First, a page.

Events industry gets second wind

COVID-19 forced the events industry to chart a new course with virtual shows. However, they seem to work well in small groups. As the pandemic is subsiding, the appetite to meet again is incredibly strong on the back of much higher satisfaction ratings, opines Juliette Losardo, Exhibition Director, World Travel Market (WTM) London.

Devika Seth

How has the exhibition space evolved since the pandemic?

The event and travel industries have been adversely affected. We examined how business interactions might take place in the absence of face-to-face events. We found new ways to bring our community together that were not in our standard practices. We held virtual events and launched online portals. We considered how we might measure, value and track leads in a more centralised manner. We analysed how we can invest in the right areas to ensure that relevant shows are delivered in today’s environment. We developed event technology and explored strategies to ensure that our customer interactions are no longer reliant on people handing out business cards. Thus, smart technologies are in development, and the pandemic has enabled us to capitalise on this. People need to do business, and they are concerned about what business continuity will look like amid such a crisis. As we ease limitations and return to normal life, WTM will serve as a meeting point for people. So far, our exhibitors and buyers have shown a yearning to be onsite.

How will technology impact travel exhibitions?

The ability to capitalise on technology and test virtual channels has shown that they can also work. However, these are effective in small groups. Hence, face-to-face will be the way to go, and event technology will play a key role in exhibitions. This year, we are looking at technologies that will allow you to track who you meet and how you connect with them in a smart way, as well as enable visitors to collect brochures and information from exhibitors with one-tap technology.

What new can the sector expect from WTM this year?

Many facets of the show will be slightly different this year, but our major focus will be on what value looks like for our audience. Real business issues are vital since our sector is struggling with infrastructure, recruiting and consumer confidence. Thus, we want to support the industry in overcoming these challenges. Development of a conference programme is also underway. The focus will be on experience and remapping all buyers globally who purchase travel and ensuring we know who and  where they are, what they are responsible for, and encouraging them to use WTM as a channel to purchase travel.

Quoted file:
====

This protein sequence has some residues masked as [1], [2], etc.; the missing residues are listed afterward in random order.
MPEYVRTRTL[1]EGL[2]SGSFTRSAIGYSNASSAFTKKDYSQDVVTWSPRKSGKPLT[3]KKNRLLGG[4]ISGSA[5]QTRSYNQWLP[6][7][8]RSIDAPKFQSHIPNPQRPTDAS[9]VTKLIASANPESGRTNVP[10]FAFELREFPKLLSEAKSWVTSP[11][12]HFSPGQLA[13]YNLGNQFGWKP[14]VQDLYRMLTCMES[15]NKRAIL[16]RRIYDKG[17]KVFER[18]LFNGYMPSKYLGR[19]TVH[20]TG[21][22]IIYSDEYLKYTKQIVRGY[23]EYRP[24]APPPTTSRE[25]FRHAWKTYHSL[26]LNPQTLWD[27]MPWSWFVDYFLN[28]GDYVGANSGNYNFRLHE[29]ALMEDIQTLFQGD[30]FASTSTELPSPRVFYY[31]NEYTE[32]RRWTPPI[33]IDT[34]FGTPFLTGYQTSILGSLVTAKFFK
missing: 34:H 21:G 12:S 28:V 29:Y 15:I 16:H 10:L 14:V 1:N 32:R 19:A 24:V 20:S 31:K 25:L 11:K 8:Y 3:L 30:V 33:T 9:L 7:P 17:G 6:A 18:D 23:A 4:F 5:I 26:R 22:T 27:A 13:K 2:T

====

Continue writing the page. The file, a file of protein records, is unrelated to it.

When will you reach the pre-pandemic numbers?

Bookings are still being made at a lower rate than earlier, but they have been robust so far. Will we be bigger than 2019? I am not sure. Will we be bigger than 2021? Definitely. We will eventually creep up to 2019 levels. Due to high demand, we hope to be back in full swing by 2024 with all the bells and whistles.

Will the WTM portfolio continue its virtual events?

We have decided not to go virtual for WTM London this year. We get much higher satisfaction ratings for face-to-face events than for virtual events.

What will be the COVID-19 safety protocols?

By November, we hope to be in a better position. Cleaning and sanitation stations will be installed across the exhibition floor and conference rooms. We will go above and beyond what is necessary. We are learning to live with the virus and must make sensible decisions.

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